Be honest, we worship in dead liturgical languages that laity, chanters, priests, and bishops do not understand. Our insistence on using these languages is like keeping a body alive on a ventilator long after brain death has occurred. Nonetheless, we continue to offer incense to the idol of "spiritual language" while not gaining a substantive understanding from what we hear. Sure, sending our children to Arabic/Greek/Russian school might make grandma happy, but they will still be unable to understand the liturgical languages they hear in Church.

Even when we do use English, many Orthodox Churches speak in what I call "liturgical ebonics" - an old variant of Shakespearian English that uses "Thee, Thy, Thou, Thine" pronouns and archaic verb tenses. Imagine the relief our youth feel attending a non-Orthodox church service that uses proper modern English. Dost thou not get it that this silly talk edifieth not our children! Sts. Cyril and Methodius understood using the language of the people! The evangelists to the Alaskan Native American people understood it. Why don't we?

Hypothesis 2: Enmity in our churches is contributing to "The 60%"

"Enmity" is a word that means "positive, active, and mutual hatred or ill will." Churches are full of it! - including the Orthodox. It would be great if we hated evil, sin, and the devil; instead we hate each other. Jesus tells us that we are to love one another as he has loved us. Too often we fail. When we fail we are hypocrites. How can Johnny learn about Christian love when mom has not spoken to "that person" in the parish for fifteen years? Yes, mom says, Jesus teaches that we have to love our neighbor as ourselves and that we must forgive seventy times seven, but how dare "that person" change grandmother's baklava recipe at the Church festival! Years ago, I stood in a food line at a Greek festival and watched two men of that parish cursing and yelling at each other while nearly coming to fisticuffs. Great witness for the Gospel, huh? Add to this parish splits, gossip, back-biting, the way personality disordered parishioners treat the priest, vituperative general assembly meetings, etc., is it any wonder that our youth flee once they are free?

Hypothesis 3: Lack of stewardship is contributing to "The 60%"

We don't regard the Church as the pearl of great price or a treasure buried in a field. Instead we treat the Church like a street beggar. In many of our parishes, clergy and stewardship committees hold out their hands hoping (and begging) that parish families will pay their "minimum dues." Why must I hear of parishes with hundreds of families that by mid-year don't have enough money to pay the electric bill or the priest's salary? Why must I hear about priests and their families who are expected to live in substandard housing, send their children to substandard schools, drive junk cars, and depend on food stamps? This is scandalous! Even worse, this is oftentimes expected by parishioners who are quite generous to themselves. Why do churches depend on endless fundraisers and festivals for income? The answer to these questions is simple: Too many parishioners do not value the Church. Once the message that the Church is valueless is internalized by our youth (don't be fooled, it is internalized), they will eventually turn their back on the Church. Our children will seek something of more enduring value as determined by family and society. Isn't that frightening?! We must pass on to our children, by our example, the principle that the Church is worth the stewardship of our time and talents above all else.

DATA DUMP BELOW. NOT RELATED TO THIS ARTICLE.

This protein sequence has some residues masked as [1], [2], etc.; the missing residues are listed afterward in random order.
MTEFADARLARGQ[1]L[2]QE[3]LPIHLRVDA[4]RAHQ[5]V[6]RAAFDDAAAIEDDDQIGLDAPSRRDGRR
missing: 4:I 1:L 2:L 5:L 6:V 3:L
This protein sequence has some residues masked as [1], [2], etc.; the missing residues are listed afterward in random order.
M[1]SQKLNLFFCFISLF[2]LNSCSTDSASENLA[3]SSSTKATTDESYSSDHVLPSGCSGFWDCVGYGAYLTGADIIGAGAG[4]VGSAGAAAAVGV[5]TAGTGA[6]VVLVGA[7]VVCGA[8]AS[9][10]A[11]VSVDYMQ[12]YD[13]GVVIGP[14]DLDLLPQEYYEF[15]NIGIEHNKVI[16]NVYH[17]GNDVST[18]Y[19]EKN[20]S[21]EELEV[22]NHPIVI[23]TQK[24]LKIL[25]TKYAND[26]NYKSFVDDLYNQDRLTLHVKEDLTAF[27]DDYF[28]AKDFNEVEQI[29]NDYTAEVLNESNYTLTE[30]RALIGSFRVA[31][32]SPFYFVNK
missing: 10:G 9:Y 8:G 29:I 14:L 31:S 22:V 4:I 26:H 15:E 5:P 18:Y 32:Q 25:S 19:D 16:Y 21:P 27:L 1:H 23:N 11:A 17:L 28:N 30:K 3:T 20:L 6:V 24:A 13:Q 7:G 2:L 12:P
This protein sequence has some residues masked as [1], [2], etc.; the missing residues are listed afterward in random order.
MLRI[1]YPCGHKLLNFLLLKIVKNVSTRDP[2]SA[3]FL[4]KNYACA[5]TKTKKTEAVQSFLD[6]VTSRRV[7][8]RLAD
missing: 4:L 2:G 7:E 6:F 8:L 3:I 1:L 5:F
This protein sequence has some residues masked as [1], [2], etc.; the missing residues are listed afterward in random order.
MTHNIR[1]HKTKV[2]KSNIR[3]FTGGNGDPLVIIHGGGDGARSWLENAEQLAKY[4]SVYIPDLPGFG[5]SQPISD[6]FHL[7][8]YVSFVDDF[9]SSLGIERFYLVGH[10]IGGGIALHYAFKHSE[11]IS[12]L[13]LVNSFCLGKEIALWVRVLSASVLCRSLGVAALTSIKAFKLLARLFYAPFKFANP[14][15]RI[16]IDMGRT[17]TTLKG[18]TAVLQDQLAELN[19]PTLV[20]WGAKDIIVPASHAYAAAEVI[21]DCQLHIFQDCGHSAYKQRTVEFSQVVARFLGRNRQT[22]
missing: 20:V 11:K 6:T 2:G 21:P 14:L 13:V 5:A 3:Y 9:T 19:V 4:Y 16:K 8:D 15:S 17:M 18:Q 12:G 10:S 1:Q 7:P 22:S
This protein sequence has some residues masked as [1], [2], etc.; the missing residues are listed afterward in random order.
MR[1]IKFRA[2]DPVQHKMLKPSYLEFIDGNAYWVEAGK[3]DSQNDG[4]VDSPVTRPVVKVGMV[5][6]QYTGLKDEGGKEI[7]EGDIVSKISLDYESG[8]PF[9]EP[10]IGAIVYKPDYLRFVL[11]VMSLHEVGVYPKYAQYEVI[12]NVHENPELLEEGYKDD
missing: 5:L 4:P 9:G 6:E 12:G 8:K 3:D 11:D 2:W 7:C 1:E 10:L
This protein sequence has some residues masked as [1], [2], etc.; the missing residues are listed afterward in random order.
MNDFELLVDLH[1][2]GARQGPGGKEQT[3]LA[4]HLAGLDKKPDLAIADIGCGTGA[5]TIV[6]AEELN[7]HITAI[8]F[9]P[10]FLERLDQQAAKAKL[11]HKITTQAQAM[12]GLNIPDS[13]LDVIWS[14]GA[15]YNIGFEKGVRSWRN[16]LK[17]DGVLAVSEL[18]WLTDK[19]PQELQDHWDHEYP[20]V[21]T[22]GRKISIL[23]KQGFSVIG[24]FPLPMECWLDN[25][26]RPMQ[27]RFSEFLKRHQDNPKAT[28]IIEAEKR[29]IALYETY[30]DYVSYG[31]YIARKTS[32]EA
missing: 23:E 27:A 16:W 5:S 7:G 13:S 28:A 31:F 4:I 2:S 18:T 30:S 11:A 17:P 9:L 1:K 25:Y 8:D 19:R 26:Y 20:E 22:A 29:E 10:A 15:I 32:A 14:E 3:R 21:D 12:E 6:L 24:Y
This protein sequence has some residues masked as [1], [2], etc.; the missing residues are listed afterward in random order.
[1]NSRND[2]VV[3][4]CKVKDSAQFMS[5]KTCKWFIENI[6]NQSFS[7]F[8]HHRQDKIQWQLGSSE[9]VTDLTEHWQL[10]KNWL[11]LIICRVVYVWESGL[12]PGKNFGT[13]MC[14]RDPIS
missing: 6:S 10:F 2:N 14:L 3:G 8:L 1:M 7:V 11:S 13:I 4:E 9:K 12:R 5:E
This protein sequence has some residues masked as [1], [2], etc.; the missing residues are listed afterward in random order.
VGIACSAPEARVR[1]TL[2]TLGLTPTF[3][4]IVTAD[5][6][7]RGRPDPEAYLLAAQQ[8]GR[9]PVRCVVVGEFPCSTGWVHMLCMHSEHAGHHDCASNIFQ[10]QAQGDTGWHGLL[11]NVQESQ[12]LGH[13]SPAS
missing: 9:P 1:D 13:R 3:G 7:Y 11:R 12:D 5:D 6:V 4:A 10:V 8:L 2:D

Hypothesis 4: Failed models of Christian education are contributing to "The 60%"

With all due respect to those that have worked so hard in Christian education, it is time we admit that our Protestant-derived models of Christian education have failed. Like us, the Catholics and Protestants also have their own 60%. If the current model for Christian education doesn't work for them, it will not work for us. Christian youth come out of years of Sunday school and still don't know the basics of their own faith. I know of students educated in Catholic schools that think the Holy Trinity is Jesus, Mary, and Joseph! I know Orthodox Christians who think that the Holy Trinity is God, Jesus, and Mary. An organic living knowledge and internalization of the Orthodox Christian faith cannot happen in 45 minutes on a Sunday by cutting and coloring paper doll clergy and iconostases. There was no Sunday School in the early Church and yet families - parents and children - were martyred together bearing witness to the Christian faith (read the life of the early second-century martyrs Sophia and her three children…if you dare). Perhaps a radical re-thinking and new approach to Christian education needs to be developed by those who specialize in the field.

Hypothesis 5: The lack of a personal relationship with Jesus Christ is contributing to "The 60%"

The Church is like a fig tree with lots of leaves. The leaves are things we get passionate and obsessive about - icons, facial hair (on men), chanting, vestments, ethnic nationalism, calendars, choirs, rants about ecumenists and liberal deconstructionists, spirituality, pseudo-spirituality, and all the rest of the fodder that one can find on "Orthodox" blog sites. However, if the tree doesn't bear fruit then it is doomed to whither. I am going to be bold and identify the "first fruits" of the Church as a personal relationship with Jesus Christ. Some people might think that sounds a bit "Protestant," but in fact it is entirely Orthodox. Our relationship with Jesus Christ is so deep, intimate, and personal, that He feeds us with this very own Body and Blood in the Eucharist (beginning for many of us when we are babies). That "first fruit," that intense personal relationship with Christ, should then yield the fruits of repentance and spiritual growth in the lives of every Orthodox Christian. If we are unable to bear these "first fruits," our youth and our Churches will wither.